France, Russia Sign Launch Technology Deal
The French and Russian space agencies have signed a five-year cooperation agreement on future-launcher technologies, including flight demonstrators, in which France will invest 200 million euros ($266 million).
For French officials, the program ultimately should lead to a merging of rocket-development efforts in Europe and Russia as part of a commercial-market rationalization. Europe’s Ariane 5 rocket now competes with Russia’s Proton-M vehicle and with the Russian-Ukrainian Sea Launch rocket, both of which are marketed by U.S. companies.
The agreement between the French space agency, CNES, and Russia’s Roskosmos was signed March 15 by CNES President Yannick d’Escatha and Roskosmos Director-General Anatoly Perminov. It the latest example of an individual European nation investing in work that is also the subject of a separately financed program run by the European Space Agency (ESA).
The French-Russian Oural (Ural) effort will cover much of the same ground as ESA’s Future Launcher Preparatory Program. ESA and Roskosmos signed a future-launcher technology development agreement in January.
But the ESA program is funded at just 40 million euros over three years and is scheduled for completion in early 2006. The agency expects to propose a much larger multi-year effort to its governments this December at a scheduled conference of European space ministers.
Michel Eymard, director of the launcher directorate at CNES, said the Oural program will be coordinated with ESA’s work to assure that duplication is kept to a minimum, even if the CNES and ESA efforts feature virtually identical sets of industrial and government-agency partners.
“The idea is to avoid a single line of thinking,” Eymard said March 14 at a press briefing here. “We are so early in the work on future launchers that we need to look broadly at different technologies, different structures. Also, we at the government-agency level need to form our own opinions on the subject, independent of industry’s view.”
Eymard said the separate CNES and ESA dealings with Russia eventually should merge into a single program — but only after a consensus emerges on the technologies and vehicle configurations that should be developed.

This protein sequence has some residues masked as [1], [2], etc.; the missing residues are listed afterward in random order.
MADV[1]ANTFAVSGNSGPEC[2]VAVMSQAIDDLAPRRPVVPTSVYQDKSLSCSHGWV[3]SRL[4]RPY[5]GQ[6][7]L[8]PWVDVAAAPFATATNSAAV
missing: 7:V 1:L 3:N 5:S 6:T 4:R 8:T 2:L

Eymard and Jean-Marc Astorg, CNES deputy director for research and technology, said CNES remains uncertain over whether the overriding goal of its launcher research — reducing by at least 50 percent the cost of placing hardware in orbit — can best be served by fully or partially reusable rockets, or evolved expendable vehicles.
Antonio Fabrizi, ESA’s launcher director, said Germany and Italy also continue to work on future-launcher technologies on their own, even though both governments, like France, are participating in the ESA work. “The ESA work should not be considered as exclusive,” he said March 16. “We have established working groups to avoid duplication so that we don’t end up re inventing the wheel three times in Europe.”
In addition to wanting to explore the widest possible number of technology options, CNES has a special incentive to maintain its own, separate links to Russia in launcher work.
As Europe’s principal designer and financier of the Ariane rocket series, CNES maintains a launcher-directorate work force totaling 300. For the first time in 30 years, these research and design teams are not working on anything in particular.
CNES launcher teams have been moved from one Ariane version to another without a gap since the mid-1970s.
“What we have now is a problem of how to maintain our core competencies in cryogenic propulsion and system design,” Eymard said. “The partnership with Russia is a priority. The long-term vision is to develop a common launcher to reduce the number of systems in operation and thus reduce the overcapacity in the market.”
The Oural program will focus on a cryogenic fuel tank, called Structure-X, with thermal protection for atmospheric re-entry; an oxygen/methane engine called Volga; and an atmospheric re-entry glider called Pre-X.
Eymard said the agreement with Russia provides that, as a general rule, there will be no exchange of funds.